MSPA-MCS: Data-Driven Parallelization of Time in Molecular Dynamics Simulations

Project: Research project

Project Details


Conventional parallelization strategies do not scale

well when the computational effort arises from the

need to simulate to long time spans, rather than from

large state space. Molecular Dynamics simulations

constitute an important class of applications where

this proves to be a bottleneck. The investigators

develop a new approach to parallelization of Molecular

Dynamics, which is based on the observation that

simulations typically occur in a context rich in data

from other related simulations. They use such data to

parallelize the time domain, which yields a more

scalable algorithm. This approach is based on the

observation that long time-spans are often encountered

in simulations with multiple time scales. The fine

scales are responsible for the large computational

effort. However, the important contribution of the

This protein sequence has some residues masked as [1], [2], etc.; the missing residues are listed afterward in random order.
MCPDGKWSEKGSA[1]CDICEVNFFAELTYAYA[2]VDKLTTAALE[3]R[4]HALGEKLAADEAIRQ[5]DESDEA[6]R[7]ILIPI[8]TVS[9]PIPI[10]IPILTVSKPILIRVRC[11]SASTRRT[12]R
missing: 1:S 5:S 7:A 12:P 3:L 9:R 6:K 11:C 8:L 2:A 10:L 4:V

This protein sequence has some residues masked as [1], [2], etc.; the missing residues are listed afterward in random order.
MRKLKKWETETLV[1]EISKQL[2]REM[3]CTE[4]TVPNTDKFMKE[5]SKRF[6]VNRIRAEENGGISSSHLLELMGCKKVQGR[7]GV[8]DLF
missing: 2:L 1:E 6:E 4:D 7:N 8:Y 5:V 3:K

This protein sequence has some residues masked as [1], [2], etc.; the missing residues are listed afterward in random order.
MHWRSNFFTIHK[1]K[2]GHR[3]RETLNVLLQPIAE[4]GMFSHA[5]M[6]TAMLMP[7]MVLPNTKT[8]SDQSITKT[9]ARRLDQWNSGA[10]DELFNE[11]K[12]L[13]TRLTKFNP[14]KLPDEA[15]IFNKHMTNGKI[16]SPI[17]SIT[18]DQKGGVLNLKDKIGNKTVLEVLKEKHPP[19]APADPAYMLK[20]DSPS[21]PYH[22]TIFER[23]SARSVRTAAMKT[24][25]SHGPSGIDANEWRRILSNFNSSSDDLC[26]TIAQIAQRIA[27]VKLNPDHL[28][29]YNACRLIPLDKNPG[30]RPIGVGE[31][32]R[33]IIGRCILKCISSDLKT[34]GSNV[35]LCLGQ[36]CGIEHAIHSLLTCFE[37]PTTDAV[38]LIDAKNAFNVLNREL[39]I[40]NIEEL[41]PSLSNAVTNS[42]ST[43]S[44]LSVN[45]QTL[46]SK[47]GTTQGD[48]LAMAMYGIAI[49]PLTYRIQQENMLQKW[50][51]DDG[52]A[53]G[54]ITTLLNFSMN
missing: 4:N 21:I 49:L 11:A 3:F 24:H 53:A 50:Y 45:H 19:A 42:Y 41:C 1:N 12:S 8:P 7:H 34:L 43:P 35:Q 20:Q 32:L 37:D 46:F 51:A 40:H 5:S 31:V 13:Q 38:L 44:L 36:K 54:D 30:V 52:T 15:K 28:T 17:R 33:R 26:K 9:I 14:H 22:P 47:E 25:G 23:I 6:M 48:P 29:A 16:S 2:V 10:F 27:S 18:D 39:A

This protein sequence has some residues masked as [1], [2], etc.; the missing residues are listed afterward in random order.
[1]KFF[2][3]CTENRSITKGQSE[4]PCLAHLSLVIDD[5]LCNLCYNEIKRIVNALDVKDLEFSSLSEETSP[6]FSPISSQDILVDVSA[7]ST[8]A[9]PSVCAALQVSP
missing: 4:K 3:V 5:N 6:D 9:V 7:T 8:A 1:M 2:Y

fine-scales is often to the effect they have on the

coarse scale. The investigators use reduced order

modeling to identify important coarse scale effects.

They use clustering and machine learning to

dynamically determine the relationship between the

simulation being performed and prior data. They use

ODE and controls theory for stability analysis,

uncertainty estimation, and system identification.

The investigators validate their techniques using a

variety of realistic applications in nano and bio-nano

materials. The importance of the applications chosen

arises from the fact that materials have historically

played a pivotal role in human progress. An indication

of their importance lies in the fact that eras of

human progress, such as the iron age and the bronze

age, are named after the materials that contributed to

such progress. Nano and bio-nano materials, designed

based on fundamental understanding at the atomic

scale, promise yet another revolution, leading to

products such as fuel efficient cars, disaster

resistant structures, and new ways of treating

diseases. The investigators' techniques remove an

important impediment to such developments.

Furthermore, the students involved obtain training in

interdisciplinary research. Inclusion of a

collaborator with a joint appointment at an HBCU

ensures that under-represented students too benefit

from this work.

Effective start/end date9/1/068/31/10


  • National Science Foundation: $392,890.00


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